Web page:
• You're all caught up!

Aloe Vera Drink for Acne

author image Jim Thomas
Jim Thomas has been a freelance writer since 1978. He wrote a book about professional golfers and has written magazine articles about sports, politics, legal issues, travel and business for national and Northwest publications. He received a Juris Doctor from Duke Law School and a Bachelor of Science in political science from Whitman College.
Aloe Vera Drink for Acne
Aloe vera has been the subject of extensive medical research. Photo Credit Buena Vista Images/Stockbyte/Getty Images

A number of alternative medicine sources tout aloe vera juice for acne. All 4 Natural Health.com recommends aloe vera for acne because of its ability to treat injured skin. It states that aloe vera gel for external use and aloe vera juice for internal use can help unclog pores, purify the blood, reduce inflammation and prevent further infection, which adds up to an effective remedy for acne.

Conventional sources such as the Mayo Clinic, however, do not list aloe vera juice as an acne remedy. The site does, however, suggest several other alternative treatments for acne.

Aloe Vera Juice

Aloe vera juice is made from the gel of the aloe vera plant. It has been used for thousands of years as a topical treatment for wounds, skin infections and burns. It has been the subject of extensive research in recent years for a range of medical conditions and illnesses.

Potential Benefits

The laxative powers of drinking aloe vera juice are well supported by scientific evidence, according to Mayo Clinic.com Early evidence indicates that aloe vera juice may reduce the chances of developing lung cancer, although more research is needed. Using aloe vera juice to treat Type 2 diabetes has yielded mixed results in clinical trials. Using it to treat HIV also yielded inconclusive results requiring additional human trials. Promising but limited research indicates that aloe vera may be effective in treating ulcerative colitis.

You Might Also Like

Causes of Acne

According to Mayo Clinic.com, there are a number of causes of acne. Increased production of sebum, hormones, certain medications, heredity, and bacteria can produce the types of acne--whiteheads, blackheads, papules, pustules, nodules and cysts--that plague teenagers and some adults.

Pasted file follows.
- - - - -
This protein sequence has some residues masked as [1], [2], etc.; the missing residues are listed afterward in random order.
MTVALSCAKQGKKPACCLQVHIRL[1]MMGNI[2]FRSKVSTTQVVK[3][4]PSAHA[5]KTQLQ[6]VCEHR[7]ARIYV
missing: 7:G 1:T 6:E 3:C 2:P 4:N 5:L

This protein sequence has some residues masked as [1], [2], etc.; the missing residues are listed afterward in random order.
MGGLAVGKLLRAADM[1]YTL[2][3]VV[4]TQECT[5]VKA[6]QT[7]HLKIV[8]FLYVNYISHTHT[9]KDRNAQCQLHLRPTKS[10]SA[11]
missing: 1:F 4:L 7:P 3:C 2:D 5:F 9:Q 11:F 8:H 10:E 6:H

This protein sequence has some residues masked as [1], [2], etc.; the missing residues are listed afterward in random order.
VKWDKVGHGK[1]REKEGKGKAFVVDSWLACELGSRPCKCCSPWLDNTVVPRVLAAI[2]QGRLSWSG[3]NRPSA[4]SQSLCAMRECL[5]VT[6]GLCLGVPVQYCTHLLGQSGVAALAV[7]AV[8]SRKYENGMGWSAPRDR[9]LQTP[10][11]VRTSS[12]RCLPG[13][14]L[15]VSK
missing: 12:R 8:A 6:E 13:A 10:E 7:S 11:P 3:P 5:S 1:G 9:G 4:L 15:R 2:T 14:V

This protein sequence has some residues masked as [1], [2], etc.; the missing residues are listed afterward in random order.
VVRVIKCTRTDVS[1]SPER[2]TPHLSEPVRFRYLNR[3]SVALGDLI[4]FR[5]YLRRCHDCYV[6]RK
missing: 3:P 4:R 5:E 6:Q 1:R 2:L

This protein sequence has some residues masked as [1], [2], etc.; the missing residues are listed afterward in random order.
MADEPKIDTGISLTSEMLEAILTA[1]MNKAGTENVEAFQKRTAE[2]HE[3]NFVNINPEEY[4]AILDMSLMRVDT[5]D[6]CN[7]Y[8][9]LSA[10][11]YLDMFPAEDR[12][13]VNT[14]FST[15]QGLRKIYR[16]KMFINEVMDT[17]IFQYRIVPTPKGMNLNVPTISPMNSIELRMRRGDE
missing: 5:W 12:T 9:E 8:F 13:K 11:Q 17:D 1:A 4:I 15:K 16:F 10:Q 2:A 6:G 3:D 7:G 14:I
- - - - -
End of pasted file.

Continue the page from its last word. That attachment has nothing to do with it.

Contrary to conventional wisdom, greasy foods and chocolate don't cause acne. Neither does dirt. But there is ongoing research into a potential link between starchy foods, such as bread, bagels and chips, and acne.

Other Alternative Treatments

A 5 percent solution of tea tree oil may be an effective treatment for mild to moderate acne, according to the Mayo Clinic. There are other treatments that may be helpful. Glycolic acid helps remove dead skin cells and unclog pores. Zinc, either in supplement form or in creams and lotions, may help the skin heal and reduce inflammation.


You should check with your doctor or health-care provider before trying an alternative remedy such as aloe vera juice for acne. Aloe vera juice may, according to some alternative medicine sources, be a helpful treatment for acne. But there are possible side effects from aloe vera juice. If you are allergic to garlic, onions, tulips, or other plants in the Lillaceae family you may be allergic to aloe vera. Drinking aloe vera has been linked to hepatitis, and drinking it for more than one year may increase the risk of colorectal cancer.

Related Searches

LiveStrong Calorie Tracker
THE LIVESTRONG.COM MyPlate Nutrition, Workouts & Tips
  • Gain 2 pounds per week
  • Gain 1.5 pounds per week
  • Gain 1 pound per week
  • Gain 0.5 pound per week
  • Maintain my current weight
  • Lose 0.5 pound per week
  • Lose 1 pound per week
  • Lose 1.5 pounds per week
  • Lose 2 pounds per week
  • Female
  • Male
ft. in.


Demand Media